Govt issues NOC to British Council to hold 'special' O level exams in July-August

Published May 27, 2021
Education Minister Shafqat Mahmood says the welfare of students is always paramount for the government. — DawnNewsTV/File
Education Minister Shafqat Mahmood says the welfare of students is always paramount for the government. — DawnNewsTV/File

The federal education ministry on Thursday issued a no-objection certificate (NOC) to the British Council to conduct "special" O level exams, which the government had earlier postponed amid a surge in coronavirus cases and deaths, in July-August.

"We issued an NOC today to British Council allowing it to hold special O level exams from July 26 to August 6," federal Education Minister Shafqat Mahmood tweeted, saying the decision will facilitate O level students to start their A level or FA/FSc studies from September.

"This kind of exam in July is unprecedented and I am happy that Cambridge is arranging it," Mahmood added.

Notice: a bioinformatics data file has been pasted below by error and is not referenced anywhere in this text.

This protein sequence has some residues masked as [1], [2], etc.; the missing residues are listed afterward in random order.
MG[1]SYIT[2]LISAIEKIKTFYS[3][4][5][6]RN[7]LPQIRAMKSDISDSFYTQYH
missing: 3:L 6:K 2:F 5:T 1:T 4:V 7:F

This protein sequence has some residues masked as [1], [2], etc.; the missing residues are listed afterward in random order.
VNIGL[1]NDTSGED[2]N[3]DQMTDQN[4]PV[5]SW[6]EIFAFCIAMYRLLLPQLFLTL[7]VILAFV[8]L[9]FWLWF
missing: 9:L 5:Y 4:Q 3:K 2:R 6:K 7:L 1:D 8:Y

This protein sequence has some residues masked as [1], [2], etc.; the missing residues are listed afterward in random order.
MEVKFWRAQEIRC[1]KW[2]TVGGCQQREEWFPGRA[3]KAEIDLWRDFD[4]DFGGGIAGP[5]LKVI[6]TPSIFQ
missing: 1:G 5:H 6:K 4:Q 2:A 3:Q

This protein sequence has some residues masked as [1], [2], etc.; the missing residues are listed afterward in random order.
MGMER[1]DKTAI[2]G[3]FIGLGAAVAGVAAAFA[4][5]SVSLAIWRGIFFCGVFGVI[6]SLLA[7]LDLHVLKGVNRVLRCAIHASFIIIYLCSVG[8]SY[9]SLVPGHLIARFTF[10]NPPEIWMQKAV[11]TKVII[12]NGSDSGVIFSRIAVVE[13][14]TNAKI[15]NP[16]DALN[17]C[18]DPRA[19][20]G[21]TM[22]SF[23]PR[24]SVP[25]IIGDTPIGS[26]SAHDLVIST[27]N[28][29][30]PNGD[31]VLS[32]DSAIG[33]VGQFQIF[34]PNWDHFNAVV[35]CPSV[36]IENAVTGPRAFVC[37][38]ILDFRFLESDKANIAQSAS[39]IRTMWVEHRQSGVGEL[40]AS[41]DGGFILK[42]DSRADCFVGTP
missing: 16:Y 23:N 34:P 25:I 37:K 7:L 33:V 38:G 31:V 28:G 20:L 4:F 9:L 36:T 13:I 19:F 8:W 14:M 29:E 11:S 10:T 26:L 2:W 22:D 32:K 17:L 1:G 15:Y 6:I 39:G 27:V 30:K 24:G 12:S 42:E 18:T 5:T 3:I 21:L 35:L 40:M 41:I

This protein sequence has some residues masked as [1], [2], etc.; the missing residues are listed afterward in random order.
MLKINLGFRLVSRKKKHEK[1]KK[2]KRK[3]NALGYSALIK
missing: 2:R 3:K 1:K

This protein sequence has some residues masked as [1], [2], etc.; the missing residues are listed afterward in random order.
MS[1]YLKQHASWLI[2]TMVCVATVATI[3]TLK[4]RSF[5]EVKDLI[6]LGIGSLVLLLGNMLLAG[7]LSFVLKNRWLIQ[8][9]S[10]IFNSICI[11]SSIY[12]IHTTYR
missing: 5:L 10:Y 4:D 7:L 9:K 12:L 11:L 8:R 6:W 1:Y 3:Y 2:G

A letter shared by the minister that was sent to the country director of British Council-Pakistan stated that the agency "is fully authorised to conduct [a] mini exam series from July 26, 2021, to August 6, 2021, subject to all approved/notified Covid-19 SOPs existing for 'A' level [exams]".

In a second tweet, Mahmood said the pandemic had "created immense difficulties in all walks of life but [e]specially in education".

Also read: Education disrupted

"We have been taking difficult decisions to ensure that education/learning continues. Every decision has pros and cons but for us the interest/welfare of students is always paramount," he added.

In late April, the education minister had announced that no examinations would take place in the country until June 15 as Covid-19 cases and deaths were on a rise.

He also announced the postponement of O and A level exams that had already started and said the exams would now take place in the October-November cycle. However, the government had allowed A2 exams to be held at the time to facilitate the students who wanted to appear for the purpose of applying to foreign universities.

Mahmood had said at the time that the decision to postpone exams had been taken to address the "health concerns of students and parents".

The decision had come after widespread calls from students, activists and politicians for the government to cancel the Cambridge exams in view of the third coronavirus wave.

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